[unions’] dues check-off, which means that public workers can’t
What will the fightback look like? Organized labor appears very weak and very
demoralized. It is not used to fighting. It is used to going into a room and
making a deal and getting the best deal they can get with a bourgeois
politician. That is becoming harder and harder because the Democrats are
betraying them like [New York Gov. Andrew] Cuomo and [California Gov. Jerry]
The unions seem demoralized. But in an uneven way they will begin to fight. We
as communists must agitate for a classwide, militant response to this attack.
It doesn’t matter whether it is not going to happen next week or unlikely
that it will happen in a few months. What are we if we don’t advocate for
it? Organized labor, community, students and all the oppressed must come out
Usually these struggles against budget cuts develop locally. Our job is to
agitate for a broader reaction to it that is both national and even
At this stage of the capitalist crisis, which is fully global, fully
centralized, our class enemy is global, conscious and against us. How can we
just think locally? It is OK for a while, but ultimately it won’t work.
It won’t raise the political or class-consciousness level of our class,
[which] won’t be able to fight back.
Generalize the struggle
We will face another problem that is all too prevalent — fragmentation.
The ruling class wants to have a thousand guerilla battles with the workers.
They want every struggle to be separate, to be localized, because, with some
exceptions, they can chew you up and digest you. They know that the more
national and international [the struggle] becomes, even if it is only symbolic
in the early stages, the harder it is [to divide and conquer].
As communists, it is incumbent upon us to find ways to struggle against that.
We want to be with the workers everywhere. We are not against local struggles.
We have an obligation to generalize and synthesize the class struggle to a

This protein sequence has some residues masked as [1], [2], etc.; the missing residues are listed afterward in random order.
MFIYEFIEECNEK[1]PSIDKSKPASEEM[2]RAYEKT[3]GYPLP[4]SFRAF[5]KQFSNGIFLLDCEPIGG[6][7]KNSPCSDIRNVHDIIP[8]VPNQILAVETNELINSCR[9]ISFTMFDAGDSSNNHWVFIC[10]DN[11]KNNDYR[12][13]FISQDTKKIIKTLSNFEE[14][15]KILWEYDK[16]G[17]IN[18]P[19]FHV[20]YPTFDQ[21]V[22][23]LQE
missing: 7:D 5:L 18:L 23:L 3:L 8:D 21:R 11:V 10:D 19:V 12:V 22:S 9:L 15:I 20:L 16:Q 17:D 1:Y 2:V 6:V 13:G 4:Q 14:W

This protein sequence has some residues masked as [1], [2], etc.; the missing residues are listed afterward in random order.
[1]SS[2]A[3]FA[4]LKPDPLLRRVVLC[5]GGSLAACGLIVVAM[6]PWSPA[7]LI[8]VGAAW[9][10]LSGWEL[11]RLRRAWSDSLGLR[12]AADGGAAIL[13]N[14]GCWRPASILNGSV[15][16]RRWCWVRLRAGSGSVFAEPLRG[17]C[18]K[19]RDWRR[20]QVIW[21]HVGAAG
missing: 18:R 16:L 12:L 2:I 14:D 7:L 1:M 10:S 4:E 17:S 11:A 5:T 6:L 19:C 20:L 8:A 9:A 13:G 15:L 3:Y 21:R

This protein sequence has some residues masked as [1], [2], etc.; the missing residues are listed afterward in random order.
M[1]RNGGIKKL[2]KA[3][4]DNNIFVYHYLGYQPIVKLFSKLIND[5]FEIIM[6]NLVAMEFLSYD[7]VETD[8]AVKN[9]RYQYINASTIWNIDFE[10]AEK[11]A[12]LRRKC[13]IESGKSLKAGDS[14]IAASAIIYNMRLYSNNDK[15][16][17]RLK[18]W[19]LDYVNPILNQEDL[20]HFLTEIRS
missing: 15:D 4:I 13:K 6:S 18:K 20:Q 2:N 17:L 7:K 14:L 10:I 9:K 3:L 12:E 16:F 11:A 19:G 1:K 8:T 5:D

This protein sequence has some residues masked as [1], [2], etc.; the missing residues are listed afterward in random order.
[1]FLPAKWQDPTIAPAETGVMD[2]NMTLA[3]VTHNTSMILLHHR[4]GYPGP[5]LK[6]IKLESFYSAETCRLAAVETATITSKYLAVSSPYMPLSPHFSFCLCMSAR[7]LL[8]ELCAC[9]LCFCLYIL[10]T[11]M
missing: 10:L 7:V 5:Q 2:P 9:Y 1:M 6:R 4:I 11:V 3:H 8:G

higher level, especially now with the unique character of this global crisis.
We have to be concerned with the entire working class.
The students in this country are trying to organize a fightback from California
to New York and everywhere else. We are fortunate that our comrades in FIST
(Fight Imperialism, Stand Together) have some influence there. They have called
the month of March a month of student protest against the cuts and tuition
hikes. Some of them are talking about a strike. And we should see if there is a
basis for building support around them that can last beyond their activities
— sort of a student-worker-community alliance.
We have International Women’s Day — the 100th anniversary of the
Triangle Shirtwaist Fire. Women are meeting on how to make defense of public
workers — predominantly women and people of color — central [in
There is April 9, a big, important anti-war demonstration also in solidarity
against repression of Muslims here and the oppressed. What relationship will
that have to the class struggle?
There is May Day, International Workers Day, which, most notably in this
country, has become over the past five years central to the struggle with
immigrant rights. And it will remain so and necessarily so.
I want to harken back to our party’s conference last November, where we
discussed the need, wisdom and timeliness of opening up an ideological struggle
on the need to abolish capitalism. All these struggles, whatever happens, need
We could help [the overall struggle by] drafting a declaration calling for the
abolition of capitalism, get it around and get support for it. Maybe at some
point tie it to an event that has the objective of unifying forces. This is to
bring it to our entire class so that their perspective will have an
anti-capitalist, pro-socialist current pushing it forward.